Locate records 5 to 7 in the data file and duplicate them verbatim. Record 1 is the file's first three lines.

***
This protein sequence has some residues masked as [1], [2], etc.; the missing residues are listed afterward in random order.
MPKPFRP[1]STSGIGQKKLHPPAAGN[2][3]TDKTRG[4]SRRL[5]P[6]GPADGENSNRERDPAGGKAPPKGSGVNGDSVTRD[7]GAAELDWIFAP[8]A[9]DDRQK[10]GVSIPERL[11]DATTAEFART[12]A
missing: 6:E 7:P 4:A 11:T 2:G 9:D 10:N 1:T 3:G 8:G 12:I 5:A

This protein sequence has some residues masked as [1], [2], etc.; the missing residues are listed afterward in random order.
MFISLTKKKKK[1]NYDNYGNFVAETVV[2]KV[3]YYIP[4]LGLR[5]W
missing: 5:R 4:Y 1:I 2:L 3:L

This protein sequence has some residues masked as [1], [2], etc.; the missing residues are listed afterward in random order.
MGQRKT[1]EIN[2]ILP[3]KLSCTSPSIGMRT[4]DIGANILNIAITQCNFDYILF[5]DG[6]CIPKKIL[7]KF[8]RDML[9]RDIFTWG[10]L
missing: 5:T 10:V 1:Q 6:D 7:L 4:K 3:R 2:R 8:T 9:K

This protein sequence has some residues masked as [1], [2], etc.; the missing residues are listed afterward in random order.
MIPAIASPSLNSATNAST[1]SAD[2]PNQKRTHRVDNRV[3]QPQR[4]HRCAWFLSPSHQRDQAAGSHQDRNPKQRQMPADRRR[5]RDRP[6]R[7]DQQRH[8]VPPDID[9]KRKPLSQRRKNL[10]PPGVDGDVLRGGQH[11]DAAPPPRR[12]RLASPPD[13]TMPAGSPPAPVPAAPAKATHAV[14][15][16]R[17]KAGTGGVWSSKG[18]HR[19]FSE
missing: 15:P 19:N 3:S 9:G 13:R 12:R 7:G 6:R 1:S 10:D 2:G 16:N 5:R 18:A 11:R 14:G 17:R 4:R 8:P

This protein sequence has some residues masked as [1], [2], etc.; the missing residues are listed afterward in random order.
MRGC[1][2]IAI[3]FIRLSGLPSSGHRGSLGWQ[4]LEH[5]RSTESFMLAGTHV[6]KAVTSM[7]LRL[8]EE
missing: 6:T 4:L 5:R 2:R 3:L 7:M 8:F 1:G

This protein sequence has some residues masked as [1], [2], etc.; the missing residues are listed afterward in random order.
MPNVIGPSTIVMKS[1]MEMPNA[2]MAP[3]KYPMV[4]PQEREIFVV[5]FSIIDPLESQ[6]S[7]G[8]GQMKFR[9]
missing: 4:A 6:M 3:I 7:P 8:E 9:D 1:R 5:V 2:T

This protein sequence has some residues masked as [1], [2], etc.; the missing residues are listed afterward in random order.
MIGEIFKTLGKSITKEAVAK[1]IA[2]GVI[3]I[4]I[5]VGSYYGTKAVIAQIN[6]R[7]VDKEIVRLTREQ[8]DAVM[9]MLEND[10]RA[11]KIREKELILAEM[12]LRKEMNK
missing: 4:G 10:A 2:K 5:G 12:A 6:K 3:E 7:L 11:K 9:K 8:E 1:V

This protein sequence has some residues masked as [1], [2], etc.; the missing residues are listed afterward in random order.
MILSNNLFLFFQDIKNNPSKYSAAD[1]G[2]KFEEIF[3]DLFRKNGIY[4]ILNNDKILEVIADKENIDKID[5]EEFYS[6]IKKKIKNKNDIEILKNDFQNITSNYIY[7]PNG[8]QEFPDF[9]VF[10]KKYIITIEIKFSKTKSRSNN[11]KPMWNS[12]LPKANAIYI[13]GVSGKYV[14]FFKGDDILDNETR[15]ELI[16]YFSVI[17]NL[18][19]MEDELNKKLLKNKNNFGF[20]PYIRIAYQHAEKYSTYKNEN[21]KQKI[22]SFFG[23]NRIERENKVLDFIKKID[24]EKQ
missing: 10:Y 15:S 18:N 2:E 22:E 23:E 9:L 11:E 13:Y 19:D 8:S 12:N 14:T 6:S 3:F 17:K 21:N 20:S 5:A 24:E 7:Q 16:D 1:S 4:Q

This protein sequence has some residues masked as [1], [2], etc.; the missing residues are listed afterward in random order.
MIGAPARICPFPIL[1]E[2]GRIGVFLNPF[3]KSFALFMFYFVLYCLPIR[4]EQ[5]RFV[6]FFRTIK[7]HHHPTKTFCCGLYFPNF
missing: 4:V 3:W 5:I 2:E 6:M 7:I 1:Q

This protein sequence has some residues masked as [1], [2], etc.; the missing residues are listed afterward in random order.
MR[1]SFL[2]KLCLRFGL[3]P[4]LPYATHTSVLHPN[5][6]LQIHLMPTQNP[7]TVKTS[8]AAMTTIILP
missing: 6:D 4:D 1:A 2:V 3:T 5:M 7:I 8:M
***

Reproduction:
This protein sequence has some residues masked as [1], [2], etc.; the missing residues are listed afterward in random order.
MRGC[1][2]IAI[3]FIRLSGLPSSGHRGSLGWQ[4]LEH[5]RSTESFMLAGTHV[6]KAVTSM[7]LRL[8]EE
missing: 6:T 4:L 5:R 2:R 3:L 7:M 8:F 1:G

This protein sequence has some residues masked as [1], [2], etc.; the missing residues are listed afterward in random order.
MPNVIGPSTIVMKS[1]MEMPNA[2]MAP[3]KYPMV[4]PQEREIFVV[5]FSIIDPLESQ[6]S[7]G[8]GQMKFR[9]
missing: 4:A 6:M 3:I 7:P 8:E 9:D 1:R 5:V 2:T

This protein sequence has some residues masked as [1], [2], etc.; the missing residues are listed afterward in random order.
MIGEIFKTLGKSITKEAVAK[1]IA[2]GVI[3]I[4]I[5]VGSYYGTKAVIAQIN[6]R[7]VDKEIVRLTREQ[8]DAVM[9]MLEND[10]RA[11]KIREKELILAEM[12]LRKEMNK
missing: 4:G 10:A 2:K 5:G 12:A 6:K 3:E 7:L 11:K 9:K 8:E 1:V